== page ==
btw, does anyone REALLY agree with releasing a Beatles album that does not adhere to the group's original music scores but is instead a mashup? Should content created by a team of people in a specific way be rebuilt to fulfill someone else's vision? What if our future generation actually thinks that these songs were originally mashed up, are we changing history? I agree with mashups and especially for content that is INTENDED to be mashed up, but I believe we should be very careful with taking original content and mashing it up to be something not intended by the author (though I do like the version of the Elvis tune at the beginning of the NBC show Las Vegas :-)

- Gotta run!


Interesting blog entry Paul.

However, I do have one counter-point, and that is at what digital fidelity do we no longer need analog originals?

For an audio example, average human hearing is generally defined as 20-20kHz, so any recording outside of this frequency range is wasteful with data. Likewise, if we record outside of this range and then strip the recording [compress] and only save the useful 20-20kHz portion, we are not losing anything ultimately useful for the intended purpose…no "data" loss.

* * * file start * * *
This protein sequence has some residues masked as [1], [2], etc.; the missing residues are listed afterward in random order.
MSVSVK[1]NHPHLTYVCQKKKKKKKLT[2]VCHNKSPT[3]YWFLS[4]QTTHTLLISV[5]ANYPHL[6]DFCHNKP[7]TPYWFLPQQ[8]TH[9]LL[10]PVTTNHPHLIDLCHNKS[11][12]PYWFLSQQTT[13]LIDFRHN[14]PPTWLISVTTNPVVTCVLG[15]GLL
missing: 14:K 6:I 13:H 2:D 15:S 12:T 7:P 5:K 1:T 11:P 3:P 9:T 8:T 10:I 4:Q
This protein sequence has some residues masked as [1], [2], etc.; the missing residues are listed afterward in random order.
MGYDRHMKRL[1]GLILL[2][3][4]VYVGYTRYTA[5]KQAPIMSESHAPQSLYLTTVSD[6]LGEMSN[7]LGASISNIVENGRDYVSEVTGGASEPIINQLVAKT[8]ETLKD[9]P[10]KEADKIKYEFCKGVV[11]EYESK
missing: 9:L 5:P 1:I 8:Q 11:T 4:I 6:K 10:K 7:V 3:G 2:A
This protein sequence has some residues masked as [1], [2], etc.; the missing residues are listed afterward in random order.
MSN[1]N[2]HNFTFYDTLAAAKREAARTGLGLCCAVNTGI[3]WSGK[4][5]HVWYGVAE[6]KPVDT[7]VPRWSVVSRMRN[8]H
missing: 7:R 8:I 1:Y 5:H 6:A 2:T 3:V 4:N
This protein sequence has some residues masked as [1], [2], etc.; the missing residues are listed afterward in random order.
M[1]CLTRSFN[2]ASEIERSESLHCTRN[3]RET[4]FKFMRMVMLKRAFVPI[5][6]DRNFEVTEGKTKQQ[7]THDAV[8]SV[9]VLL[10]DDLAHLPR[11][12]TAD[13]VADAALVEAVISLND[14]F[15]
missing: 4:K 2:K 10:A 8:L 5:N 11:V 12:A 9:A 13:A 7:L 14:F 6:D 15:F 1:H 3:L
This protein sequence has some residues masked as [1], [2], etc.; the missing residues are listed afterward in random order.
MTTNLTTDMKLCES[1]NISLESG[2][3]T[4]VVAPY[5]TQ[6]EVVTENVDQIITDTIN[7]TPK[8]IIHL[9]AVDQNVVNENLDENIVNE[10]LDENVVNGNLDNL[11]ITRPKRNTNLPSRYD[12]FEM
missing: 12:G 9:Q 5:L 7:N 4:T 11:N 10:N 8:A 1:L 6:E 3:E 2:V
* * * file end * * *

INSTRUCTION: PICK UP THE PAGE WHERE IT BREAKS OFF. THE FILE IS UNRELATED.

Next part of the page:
From my testing, I cannot distinguish any fidelity difference between an original CD audio recording and a 192-kb/s Vorbis format, granted my original CD format was uncompressed digital, but let’s ignore that for now. Vorbis audio recordings at 128-kb/s exhibited slightly perceptible degradation from the originals with specific music content, but with a 160-kb/s Vorbis recording I could only rarely discern any difference from the original.